Photo: Dusty Veideman
Probability of observation
Click for a larger version or to add map overlays
Click on plot to view table of mean abundance
Number of squares
Long-term BBS trends
Mean abundance by region
Bird Conservation Regions [plot]
Mean abundance by habitat [plot]
Characteristics and Range Named after naturalist Alexander Wilson, the bright yellow Wilson's Warbler is known to British Columbia birders as a common summer visitor and a widespread migrant throughout the province. This species breeds across the boreal forests of North America and south through subalpine forests of the Rocky Mountains and Sierra Nevada. It is a long distance migrant, wintering mainly in southern Mexico and Central America (Ammon and Gilbert 1999).
Distribution, Abundance, and Habitat The Wilson's Warbler is widespread across the entire province. Its distribution does not appear to have changed since The Birds of British Columbia was published in 2001, but the Atlas records filled in breeding distribution gaps and significantly increased the number of confirmed breeding occurrences generally throughout British Columbia.
The Atlas results show that the most extensive areas of highest Probability of Observation are in the Rocky, Omineca and Cassiar mountains of the Northern Boreal Mountains, Sub-boreal Interior and Southern Interior Mountains ecoprovinces. These areas also support the highest abundances on point counts, along with a less extensive area of high abundance and Pobs values along the west coast of Vancouver Island and in the Georgia Depression. It is most abundant in the Northern Boreal Mountains, where Campbell et al. (2001) considered it to be most numerous. The Wilson's Warbler is one of the most common warblers in the province, reaching highest abundance in two discrete habitat-elevation bands: in moist lowland forests along the coast below 250 m, and in shrubby areas of montane, subalpine and boreal forests between 1,250 m and 1,750 m in the interior.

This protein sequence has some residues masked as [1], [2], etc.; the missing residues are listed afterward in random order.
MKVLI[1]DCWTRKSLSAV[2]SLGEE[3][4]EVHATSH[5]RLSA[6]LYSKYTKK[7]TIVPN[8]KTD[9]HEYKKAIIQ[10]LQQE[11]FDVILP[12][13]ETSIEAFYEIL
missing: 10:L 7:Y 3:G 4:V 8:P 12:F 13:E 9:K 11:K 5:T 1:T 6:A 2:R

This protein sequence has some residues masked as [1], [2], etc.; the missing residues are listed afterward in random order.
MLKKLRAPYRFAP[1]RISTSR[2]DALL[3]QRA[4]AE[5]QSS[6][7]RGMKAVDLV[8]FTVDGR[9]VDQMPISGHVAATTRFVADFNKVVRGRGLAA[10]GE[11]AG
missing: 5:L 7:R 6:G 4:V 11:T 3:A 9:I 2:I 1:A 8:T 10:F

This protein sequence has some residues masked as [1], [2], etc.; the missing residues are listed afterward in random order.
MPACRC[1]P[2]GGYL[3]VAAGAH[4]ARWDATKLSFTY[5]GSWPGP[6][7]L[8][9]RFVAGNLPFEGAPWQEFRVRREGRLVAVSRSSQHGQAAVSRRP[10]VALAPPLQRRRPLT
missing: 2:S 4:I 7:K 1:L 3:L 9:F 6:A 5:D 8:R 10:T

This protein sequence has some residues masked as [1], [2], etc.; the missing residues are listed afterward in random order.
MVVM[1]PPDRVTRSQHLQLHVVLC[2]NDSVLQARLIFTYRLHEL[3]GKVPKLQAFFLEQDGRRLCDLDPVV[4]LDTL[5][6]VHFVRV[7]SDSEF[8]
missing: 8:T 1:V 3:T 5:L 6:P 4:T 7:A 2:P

The Wilson's Warbler is a bird of shrubbery, both in the dense understory of coastal forests as well as the middle and high elevation forests on interior mountains. It usually nests near water. These finer scale habitat features are more important than broad habitat types in determining its distribution and abundance, as illustrated by high abundance and Pobs values recorded for a wide range of biogeoclimatic zones.
Conservation and Recommendations There are no conservation concerns. Populations of Wilson's Warbler are very large, and appear to be stable across British Columbia (but possibly declining Canada-wide) based on long-term Breeding Bird Survey trend data, and the species adapts well to shrub regeneration following clear-cutting (Lance and Phinney 2001, Wahl et al. 2005). Local losses of Wilson's Warblers are incurred by riparian habitat degradation through livestock grazing.
Recommended citation: Siddle, C.R. 2015. Wilson's Warbler in Davidson, P.J.A., R.J. Cannings, A.R. Couturier, D. Lepage, and C.M. Di Corrado (eds.). The Atlas of the Breeding Birds of British Columbia, 2008-2012. Bird Studies Canada. Delta, B.C. http://www.birdatlas.bc.ca/accounts/speciesaccount.jsp?sp=WIWA&lang=en [29 Feb 2024]
|Previous species: Common Yellowthroat
|Table of Contents
|Next species: Canada Warbler